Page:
Then suddenly – the ominous crash, crash, crash, roar of Jewel of Iniquity.

The braying of a Satanic goat, the creature now morphed into vengeful post-hatchery form, born from cymbal and ride crashes that feel one hundred feet high. Gurgling over horror-esque fuzz and echo, before SPIT IT OUT is screeched. Drum rolls in between the thick chords. The bass is layered and pushed so far underneath a haze of smoke that I’m not even sure if it exists at this point. The whole thing sounds an octave too deep irrespective of what notes are being played. It’s a thick mess. The track stretches like walls of static, like cosmic radiation or fell winds on a barren world.

From the Darkness in Me, Illuminate! This track is the proclamation of some other abhorrent mutation or antagonist, facing our hero/heroine with a smirk in a burning wreck.

A tremolo riff that sounds like a faulty air conditioner slots underneath a crashing drum intro, rollicking akin to High on Fire. As the vocalist proclaims In the deepest shadows!’ here comes some cool, off-key strumming, like if ‘Altar of Plagues’ were a stoner rock band chained to a prison wall. Organic and spacious. A tighter, off-kilter riff now, before giving wide berth to slow chords, string slides and slow jazzy drumming. Once again reminiscent of old Cult of Luna or Neurosis, a small cosy reprieve from the sludgy chaos. Great release of tension. Echo-heavy leads so far in the background they’re almost imperceptible. Perhaps we’ve escaped, we lean back in the shuttle and stare out, exhausted.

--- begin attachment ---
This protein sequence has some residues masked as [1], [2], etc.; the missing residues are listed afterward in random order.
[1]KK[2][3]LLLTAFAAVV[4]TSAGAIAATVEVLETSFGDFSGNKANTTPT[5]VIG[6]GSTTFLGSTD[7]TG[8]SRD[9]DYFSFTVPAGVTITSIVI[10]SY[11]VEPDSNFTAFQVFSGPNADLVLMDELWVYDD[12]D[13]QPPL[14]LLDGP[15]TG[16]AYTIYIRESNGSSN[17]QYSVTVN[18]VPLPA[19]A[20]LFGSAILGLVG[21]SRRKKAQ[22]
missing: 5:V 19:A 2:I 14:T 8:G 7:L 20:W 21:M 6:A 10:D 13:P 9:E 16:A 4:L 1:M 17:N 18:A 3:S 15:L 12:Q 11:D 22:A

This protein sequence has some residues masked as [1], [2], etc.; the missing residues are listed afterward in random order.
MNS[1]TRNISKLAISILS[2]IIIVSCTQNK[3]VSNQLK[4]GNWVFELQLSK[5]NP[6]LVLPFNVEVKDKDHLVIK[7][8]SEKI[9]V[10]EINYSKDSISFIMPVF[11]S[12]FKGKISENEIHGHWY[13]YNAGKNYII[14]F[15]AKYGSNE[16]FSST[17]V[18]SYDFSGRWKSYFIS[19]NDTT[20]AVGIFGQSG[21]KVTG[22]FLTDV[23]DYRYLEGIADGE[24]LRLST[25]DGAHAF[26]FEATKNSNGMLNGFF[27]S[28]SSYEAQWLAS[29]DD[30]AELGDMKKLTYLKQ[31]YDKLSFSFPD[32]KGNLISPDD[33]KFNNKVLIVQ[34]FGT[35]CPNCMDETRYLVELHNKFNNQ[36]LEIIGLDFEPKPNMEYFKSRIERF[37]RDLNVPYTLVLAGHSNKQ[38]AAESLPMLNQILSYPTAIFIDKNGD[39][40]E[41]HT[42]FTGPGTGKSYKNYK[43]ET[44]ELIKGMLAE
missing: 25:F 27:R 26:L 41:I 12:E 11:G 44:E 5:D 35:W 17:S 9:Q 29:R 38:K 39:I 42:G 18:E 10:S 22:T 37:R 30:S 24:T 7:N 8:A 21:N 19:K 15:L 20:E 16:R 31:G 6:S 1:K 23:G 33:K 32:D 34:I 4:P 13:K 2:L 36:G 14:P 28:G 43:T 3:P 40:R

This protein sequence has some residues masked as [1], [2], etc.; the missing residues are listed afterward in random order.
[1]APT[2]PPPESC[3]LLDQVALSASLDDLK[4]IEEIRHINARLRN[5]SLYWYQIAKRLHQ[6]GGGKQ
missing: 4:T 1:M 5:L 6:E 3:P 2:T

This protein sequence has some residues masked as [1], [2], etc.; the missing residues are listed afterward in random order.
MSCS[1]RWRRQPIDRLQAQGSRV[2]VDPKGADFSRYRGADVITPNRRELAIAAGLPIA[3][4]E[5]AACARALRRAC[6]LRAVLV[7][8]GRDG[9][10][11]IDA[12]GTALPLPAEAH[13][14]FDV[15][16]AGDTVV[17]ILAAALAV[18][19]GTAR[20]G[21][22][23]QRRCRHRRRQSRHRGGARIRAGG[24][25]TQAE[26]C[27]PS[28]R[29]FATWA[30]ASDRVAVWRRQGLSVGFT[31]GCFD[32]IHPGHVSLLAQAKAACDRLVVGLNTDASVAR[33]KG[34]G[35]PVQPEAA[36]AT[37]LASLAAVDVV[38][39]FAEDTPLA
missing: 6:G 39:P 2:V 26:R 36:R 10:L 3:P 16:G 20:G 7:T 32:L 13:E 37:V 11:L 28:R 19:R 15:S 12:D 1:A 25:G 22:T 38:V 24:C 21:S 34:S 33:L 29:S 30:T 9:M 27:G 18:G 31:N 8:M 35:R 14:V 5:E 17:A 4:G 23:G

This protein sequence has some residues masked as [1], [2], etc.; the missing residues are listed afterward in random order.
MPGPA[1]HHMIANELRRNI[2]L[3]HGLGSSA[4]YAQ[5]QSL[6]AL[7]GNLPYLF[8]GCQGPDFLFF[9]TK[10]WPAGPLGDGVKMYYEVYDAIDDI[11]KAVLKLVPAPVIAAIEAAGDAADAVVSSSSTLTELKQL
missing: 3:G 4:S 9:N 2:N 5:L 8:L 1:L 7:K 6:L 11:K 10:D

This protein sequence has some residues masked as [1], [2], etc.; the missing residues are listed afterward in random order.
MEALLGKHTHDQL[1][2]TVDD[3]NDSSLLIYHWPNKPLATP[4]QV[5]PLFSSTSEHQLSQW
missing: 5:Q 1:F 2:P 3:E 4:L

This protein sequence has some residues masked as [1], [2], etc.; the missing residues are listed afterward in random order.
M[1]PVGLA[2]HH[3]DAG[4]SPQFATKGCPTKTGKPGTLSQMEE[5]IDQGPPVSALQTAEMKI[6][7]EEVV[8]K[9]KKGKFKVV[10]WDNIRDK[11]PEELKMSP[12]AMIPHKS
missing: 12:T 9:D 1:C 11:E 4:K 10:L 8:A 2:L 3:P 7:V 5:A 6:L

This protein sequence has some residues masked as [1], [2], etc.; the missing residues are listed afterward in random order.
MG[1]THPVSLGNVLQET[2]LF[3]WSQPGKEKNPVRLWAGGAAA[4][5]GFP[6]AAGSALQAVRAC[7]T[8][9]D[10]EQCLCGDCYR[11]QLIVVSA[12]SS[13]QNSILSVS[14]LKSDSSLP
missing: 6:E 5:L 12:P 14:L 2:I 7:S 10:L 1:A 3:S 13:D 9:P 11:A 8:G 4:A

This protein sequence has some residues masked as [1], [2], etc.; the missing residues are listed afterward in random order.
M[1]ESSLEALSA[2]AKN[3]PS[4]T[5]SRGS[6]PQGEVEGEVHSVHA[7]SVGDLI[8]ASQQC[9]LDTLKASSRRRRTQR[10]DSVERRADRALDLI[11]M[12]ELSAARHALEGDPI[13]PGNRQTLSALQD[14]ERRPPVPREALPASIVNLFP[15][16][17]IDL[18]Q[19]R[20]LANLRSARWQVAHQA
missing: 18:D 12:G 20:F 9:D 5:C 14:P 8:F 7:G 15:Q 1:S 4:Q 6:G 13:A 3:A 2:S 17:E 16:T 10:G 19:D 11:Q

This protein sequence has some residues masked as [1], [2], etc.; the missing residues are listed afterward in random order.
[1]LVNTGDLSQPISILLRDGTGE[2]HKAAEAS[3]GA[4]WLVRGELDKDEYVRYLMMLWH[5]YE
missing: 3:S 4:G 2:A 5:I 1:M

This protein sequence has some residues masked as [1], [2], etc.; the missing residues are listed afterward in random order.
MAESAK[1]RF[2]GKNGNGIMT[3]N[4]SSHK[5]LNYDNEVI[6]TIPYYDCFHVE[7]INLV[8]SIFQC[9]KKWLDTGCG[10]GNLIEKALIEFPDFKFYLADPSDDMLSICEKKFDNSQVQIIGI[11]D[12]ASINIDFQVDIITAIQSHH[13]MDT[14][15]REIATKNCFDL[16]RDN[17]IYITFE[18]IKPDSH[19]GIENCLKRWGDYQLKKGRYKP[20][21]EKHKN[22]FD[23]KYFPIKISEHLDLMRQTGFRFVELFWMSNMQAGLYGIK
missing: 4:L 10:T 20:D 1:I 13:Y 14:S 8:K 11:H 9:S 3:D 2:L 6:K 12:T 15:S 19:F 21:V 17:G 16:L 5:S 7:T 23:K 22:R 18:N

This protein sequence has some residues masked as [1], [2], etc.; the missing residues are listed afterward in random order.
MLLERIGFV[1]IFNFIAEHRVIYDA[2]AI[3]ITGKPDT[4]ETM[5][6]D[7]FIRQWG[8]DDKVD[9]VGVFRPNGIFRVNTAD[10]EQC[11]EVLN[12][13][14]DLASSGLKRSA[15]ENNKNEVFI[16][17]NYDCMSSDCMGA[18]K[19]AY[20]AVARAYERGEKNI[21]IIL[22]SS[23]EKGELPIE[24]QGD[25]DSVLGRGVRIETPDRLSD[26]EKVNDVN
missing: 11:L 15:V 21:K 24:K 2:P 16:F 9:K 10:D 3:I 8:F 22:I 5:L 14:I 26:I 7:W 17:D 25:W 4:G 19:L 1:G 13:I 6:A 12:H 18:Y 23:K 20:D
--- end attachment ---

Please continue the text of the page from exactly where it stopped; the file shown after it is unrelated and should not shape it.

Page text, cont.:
By this stage, you’re absolutely hypnotised and weary from the journey. So when the cumbal-snare-and-chug stomp of Life’s Grief awakens you from your power nap, you get up and dust yourself off, sighing but ready. Vocals snarl back into view, kickstarting the fight-or-flight response. It’s back. Drum chokes and a faster riff signify growing tension again before easing right back into slow, single-string reverb and echo washed power chords over God knows what else is being employed. I feel like the guys in the band have pedalboards of sufficient size to power an actual space shuttle.

Whispers over feedback and slow riff, drums picking up pace. Feels like floating in space with schizophrenia. Building into wind-like noises, higher snarling and chaotic drumming and chords, reaching the albums’ zenith, totally draining you. It has reached apex, and over ten minutes you’re assaulted by the harshest of rays, gases and radiant material, a thick celestial soup of poison. Instruments and vocals are tearing at each other now – the beast writhes in agony in a pool of blood, screeching out to you with hateful spite.

Then we’re left with the similarly untitled outro ‘-‘. Back into the static, awash with feedback and noise. The tension and release did not come. You are left with nothing but floating aimlessly forever, pondering the pointlessness of the void. An exercise in beautiful, strange futility, one which I’ll be returning to re-traumatise with quite a few times in future.